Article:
Herrera’s office is playing fast and loose with public records
The question is why: Is the secretary of state’s skirting of the law a sign of incompetence or something more nefarious?
Now we learn that Secretary of State Mary Herrera’s office thinks it has a right to conceal from the public an e-mail from a county official requesting additional voter registration forms and another from a nonprofit inquiring about a possible endorsement of a piece of legislation.
This appears to be either a flagrant disregard for the New Mexico Inspection of Public Records Act or a sign of incompetence. Such e-mails are, without question, public records.
I’m talking about the more than 400 pages of e-mails the Secretary of State’s Office released last week that were full of redactions. KOB-TV in Albuquerque and The Santa Fe New Mexican reported Tuesday that at least some of the information that was redacted appears to be, in the words of The New Mexican, “innocuous.”
One of the e-mails that was almost entirely redacted before being provided to the news outlets turned out to be an e-mail exchange in which the Santa Fe County elections director requested more Spanish-language voter registration forms from Herrera’s office.
Another e-mail exchange mentioned by the newspaper involved a discussion about a bill introduced in the regular legislative session earlier this year. In the e-mail exchange, the director of Think New Mexico informed then-Elections Director A.J. Salazar that a committee had approved the bill. He also asked about a possible endorsement of the legislation by Herrera.
Also blacked out, according to The New Mexican, was an e-mail a Think New Mexico staffer sent later in the day to Salazar. The e-mail simply stated that the bill in question was attached.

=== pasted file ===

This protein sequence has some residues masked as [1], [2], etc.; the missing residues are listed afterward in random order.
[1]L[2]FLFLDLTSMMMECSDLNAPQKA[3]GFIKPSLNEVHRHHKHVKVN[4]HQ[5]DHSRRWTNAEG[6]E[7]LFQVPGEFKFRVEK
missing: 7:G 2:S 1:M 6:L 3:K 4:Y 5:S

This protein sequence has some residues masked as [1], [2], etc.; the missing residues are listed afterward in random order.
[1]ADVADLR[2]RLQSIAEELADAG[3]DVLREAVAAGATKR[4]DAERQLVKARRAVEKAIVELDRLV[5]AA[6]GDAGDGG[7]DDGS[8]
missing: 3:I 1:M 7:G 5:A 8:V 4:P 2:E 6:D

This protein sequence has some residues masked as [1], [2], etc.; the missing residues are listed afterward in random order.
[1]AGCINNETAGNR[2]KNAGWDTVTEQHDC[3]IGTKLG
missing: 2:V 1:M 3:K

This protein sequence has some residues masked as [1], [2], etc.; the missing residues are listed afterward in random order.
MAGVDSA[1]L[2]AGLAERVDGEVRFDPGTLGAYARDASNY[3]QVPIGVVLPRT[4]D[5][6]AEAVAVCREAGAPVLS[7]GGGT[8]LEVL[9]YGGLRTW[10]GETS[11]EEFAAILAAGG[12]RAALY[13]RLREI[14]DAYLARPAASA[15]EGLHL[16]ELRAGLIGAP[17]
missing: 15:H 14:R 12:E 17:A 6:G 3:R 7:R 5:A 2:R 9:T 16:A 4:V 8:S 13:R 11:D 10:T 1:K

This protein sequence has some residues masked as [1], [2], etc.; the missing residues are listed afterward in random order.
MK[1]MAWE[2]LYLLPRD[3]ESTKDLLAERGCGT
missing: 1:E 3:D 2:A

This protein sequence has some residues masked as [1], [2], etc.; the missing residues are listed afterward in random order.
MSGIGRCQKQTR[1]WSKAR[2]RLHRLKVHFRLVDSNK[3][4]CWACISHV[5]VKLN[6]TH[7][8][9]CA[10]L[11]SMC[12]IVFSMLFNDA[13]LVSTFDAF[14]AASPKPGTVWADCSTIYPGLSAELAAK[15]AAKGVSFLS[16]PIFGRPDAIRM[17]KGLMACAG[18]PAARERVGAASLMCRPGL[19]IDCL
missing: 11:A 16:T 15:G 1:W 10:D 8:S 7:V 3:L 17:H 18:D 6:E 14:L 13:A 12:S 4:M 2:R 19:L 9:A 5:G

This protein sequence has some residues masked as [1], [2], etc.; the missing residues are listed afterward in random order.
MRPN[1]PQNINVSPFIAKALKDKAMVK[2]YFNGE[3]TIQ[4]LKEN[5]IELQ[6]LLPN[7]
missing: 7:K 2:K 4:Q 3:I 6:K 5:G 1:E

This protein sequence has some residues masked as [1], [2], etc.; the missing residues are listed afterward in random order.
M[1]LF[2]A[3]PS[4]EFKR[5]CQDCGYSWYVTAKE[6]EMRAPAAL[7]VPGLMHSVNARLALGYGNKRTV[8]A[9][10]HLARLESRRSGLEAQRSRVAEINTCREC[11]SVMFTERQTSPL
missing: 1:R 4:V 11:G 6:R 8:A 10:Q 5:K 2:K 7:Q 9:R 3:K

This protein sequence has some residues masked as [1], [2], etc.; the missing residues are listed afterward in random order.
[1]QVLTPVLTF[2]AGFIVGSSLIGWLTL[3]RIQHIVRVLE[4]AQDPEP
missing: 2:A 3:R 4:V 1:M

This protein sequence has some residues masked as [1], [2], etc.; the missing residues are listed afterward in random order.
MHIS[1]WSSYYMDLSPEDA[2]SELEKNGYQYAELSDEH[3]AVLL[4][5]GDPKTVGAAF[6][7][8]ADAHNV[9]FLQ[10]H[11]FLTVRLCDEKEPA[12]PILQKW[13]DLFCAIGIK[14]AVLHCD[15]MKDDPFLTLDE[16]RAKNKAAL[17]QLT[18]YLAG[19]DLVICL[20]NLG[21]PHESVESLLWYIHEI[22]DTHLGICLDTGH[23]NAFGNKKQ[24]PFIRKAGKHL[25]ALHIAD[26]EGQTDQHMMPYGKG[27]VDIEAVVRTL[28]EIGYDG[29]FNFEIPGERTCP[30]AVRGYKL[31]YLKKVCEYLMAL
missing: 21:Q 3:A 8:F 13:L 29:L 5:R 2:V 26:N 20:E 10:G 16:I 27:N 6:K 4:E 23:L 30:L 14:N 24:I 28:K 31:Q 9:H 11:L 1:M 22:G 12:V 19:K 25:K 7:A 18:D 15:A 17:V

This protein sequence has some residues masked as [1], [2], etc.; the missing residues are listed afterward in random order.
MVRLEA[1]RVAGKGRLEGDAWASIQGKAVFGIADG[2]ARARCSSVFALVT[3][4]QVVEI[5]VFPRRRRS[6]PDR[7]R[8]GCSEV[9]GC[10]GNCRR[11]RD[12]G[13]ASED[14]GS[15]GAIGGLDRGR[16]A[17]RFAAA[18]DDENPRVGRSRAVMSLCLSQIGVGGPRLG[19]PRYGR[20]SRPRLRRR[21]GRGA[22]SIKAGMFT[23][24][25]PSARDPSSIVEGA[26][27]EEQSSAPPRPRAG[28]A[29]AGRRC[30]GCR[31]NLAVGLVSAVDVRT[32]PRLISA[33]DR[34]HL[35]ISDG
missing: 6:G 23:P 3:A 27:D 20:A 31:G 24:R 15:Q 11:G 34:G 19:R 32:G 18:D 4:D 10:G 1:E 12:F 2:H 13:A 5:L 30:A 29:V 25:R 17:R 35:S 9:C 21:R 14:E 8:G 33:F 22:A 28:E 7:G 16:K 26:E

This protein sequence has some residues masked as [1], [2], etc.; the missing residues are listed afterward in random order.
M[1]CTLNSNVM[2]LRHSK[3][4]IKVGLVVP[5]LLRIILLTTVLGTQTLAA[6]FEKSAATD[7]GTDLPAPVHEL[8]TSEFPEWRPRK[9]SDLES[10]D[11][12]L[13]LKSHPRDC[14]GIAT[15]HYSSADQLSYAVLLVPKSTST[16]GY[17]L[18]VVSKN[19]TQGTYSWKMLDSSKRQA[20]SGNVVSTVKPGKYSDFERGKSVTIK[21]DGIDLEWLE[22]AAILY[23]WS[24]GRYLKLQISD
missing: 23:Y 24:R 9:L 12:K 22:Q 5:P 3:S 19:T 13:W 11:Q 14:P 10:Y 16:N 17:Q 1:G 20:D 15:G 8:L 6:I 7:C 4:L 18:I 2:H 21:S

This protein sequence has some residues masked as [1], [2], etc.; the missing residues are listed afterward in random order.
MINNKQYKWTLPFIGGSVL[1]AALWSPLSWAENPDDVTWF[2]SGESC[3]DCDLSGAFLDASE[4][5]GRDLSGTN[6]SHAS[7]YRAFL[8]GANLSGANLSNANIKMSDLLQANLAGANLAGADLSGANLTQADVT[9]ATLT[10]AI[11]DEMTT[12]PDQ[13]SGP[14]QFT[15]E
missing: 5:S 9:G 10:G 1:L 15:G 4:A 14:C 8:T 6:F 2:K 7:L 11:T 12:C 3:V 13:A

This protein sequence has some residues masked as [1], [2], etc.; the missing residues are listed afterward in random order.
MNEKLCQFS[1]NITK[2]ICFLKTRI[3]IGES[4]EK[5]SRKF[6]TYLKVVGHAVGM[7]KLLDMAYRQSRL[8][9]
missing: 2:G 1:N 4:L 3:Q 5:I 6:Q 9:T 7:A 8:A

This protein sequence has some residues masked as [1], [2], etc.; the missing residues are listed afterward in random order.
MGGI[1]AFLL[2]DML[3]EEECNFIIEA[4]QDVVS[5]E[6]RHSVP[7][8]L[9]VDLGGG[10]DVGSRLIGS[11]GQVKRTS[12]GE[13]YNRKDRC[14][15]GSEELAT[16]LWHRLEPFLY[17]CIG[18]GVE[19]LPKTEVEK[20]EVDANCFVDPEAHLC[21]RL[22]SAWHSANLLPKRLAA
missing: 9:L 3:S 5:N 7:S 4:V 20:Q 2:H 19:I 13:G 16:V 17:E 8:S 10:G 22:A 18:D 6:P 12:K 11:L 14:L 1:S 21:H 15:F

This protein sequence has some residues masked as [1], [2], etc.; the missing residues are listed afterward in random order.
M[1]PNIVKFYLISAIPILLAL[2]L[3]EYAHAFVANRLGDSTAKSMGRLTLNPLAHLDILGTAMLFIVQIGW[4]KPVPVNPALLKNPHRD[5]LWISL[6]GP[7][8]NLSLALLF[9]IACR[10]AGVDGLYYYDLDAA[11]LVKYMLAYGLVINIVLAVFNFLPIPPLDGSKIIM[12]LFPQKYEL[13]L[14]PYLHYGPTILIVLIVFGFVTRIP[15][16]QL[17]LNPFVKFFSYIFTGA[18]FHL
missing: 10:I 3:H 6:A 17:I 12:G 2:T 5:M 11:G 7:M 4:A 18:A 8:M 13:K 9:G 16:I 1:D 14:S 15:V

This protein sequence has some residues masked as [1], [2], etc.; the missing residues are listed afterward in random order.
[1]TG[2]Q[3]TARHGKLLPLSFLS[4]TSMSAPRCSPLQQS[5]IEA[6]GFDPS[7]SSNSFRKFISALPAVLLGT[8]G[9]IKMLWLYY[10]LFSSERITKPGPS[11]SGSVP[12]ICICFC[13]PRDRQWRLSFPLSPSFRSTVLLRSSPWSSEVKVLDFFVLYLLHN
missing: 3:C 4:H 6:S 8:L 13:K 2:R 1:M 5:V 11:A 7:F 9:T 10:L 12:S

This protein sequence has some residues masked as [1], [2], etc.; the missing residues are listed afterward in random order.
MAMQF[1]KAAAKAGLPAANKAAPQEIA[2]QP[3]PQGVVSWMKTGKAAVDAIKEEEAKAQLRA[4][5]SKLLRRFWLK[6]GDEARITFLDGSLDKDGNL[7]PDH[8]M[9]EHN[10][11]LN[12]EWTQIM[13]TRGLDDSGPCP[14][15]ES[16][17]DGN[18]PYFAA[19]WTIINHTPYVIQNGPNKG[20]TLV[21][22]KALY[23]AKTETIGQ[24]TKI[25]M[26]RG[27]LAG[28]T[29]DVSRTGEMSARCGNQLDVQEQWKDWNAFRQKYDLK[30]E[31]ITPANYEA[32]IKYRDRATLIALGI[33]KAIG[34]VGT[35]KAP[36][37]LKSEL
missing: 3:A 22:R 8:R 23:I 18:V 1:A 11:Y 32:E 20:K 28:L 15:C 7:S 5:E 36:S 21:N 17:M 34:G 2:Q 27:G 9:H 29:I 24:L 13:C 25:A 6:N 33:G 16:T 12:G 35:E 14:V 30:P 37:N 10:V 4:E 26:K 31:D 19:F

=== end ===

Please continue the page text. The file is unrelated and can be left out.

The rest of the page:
None of that information is exempt from release under the public records act, which provides very few reasons that information can be redacted from government documents before they’re released to the public. Those reasons include “matters of opinion” in personnel files, but there is no exemption, for example, for a county’s request for more voter registration forms.
Put simply: It appears to me that the redactions highlighted by The New Mexican and KOB violate the public records act.
Confusion or smoke and mirrors?
KOB’s Gadi Schwartz reported that the Secretary of State’s Office said it redacted what the Attorney General’s Office specifically told it to black out. But the AG’s Office told Schwartz that’s “absolutely untrue.”
The New Mexican’s Steve Terrell reported that Deputy Secretary of State Francisco Trujillo told him the redactions were made on advice from state risk management attorneys.
“Asked Monday who made the decision regarding each of the e-mails and what exception to the Inspection of Public Records Act he was citing, Trujillo said, ‘I’ll work on that request,’” Terrell wrote.
Is this confusion or smoke and mirrors? It seems to me there’s either a lack of competence and understanding of very simple truths about the public records act, or there’s something more nefarious going on.
Consider the other public-information controversy Herrera’s office has been in recently:
Trujillo initially denied requests from me and others for a copy Salazar’s resignation letter – a letter that was damaging to Herrera because it made a number of allegations of violations of state law and unethical behavior.
After the New Mexico Foundation for Open Government said the letter was a public record – and the Rio Grande Sun released an un-redacted version of it – the office shifted gears and released a redacted version.
Let’s hope this is incompetence
The bottom line: Herrera’s office violated the public records act when it initially refused to release Salazar’s resignation letter. It apparently violated the public records act again with at least some of the redactions in the most recent release of e-mails.
It’s not unreasonable to suspect, because of the initial refusal to release Salazar’s resignation letter, that Herrera and her office have been making decisions about what information to release based on what’s good for her re-election chances.
But I fail to see how e-mails about legislation being pushed by Think New Mexico would damage Herrera’s political career. The seeming randomness of some redactions in the latest e-mail release could point to incompetence.
Making decisions about whether to release public records based on political considerations would be a gross violation of the law and Herrera’s oath of office. Let’s hope this isn’t a matter of putting politics above the law, but is instead a problem of incompetence.
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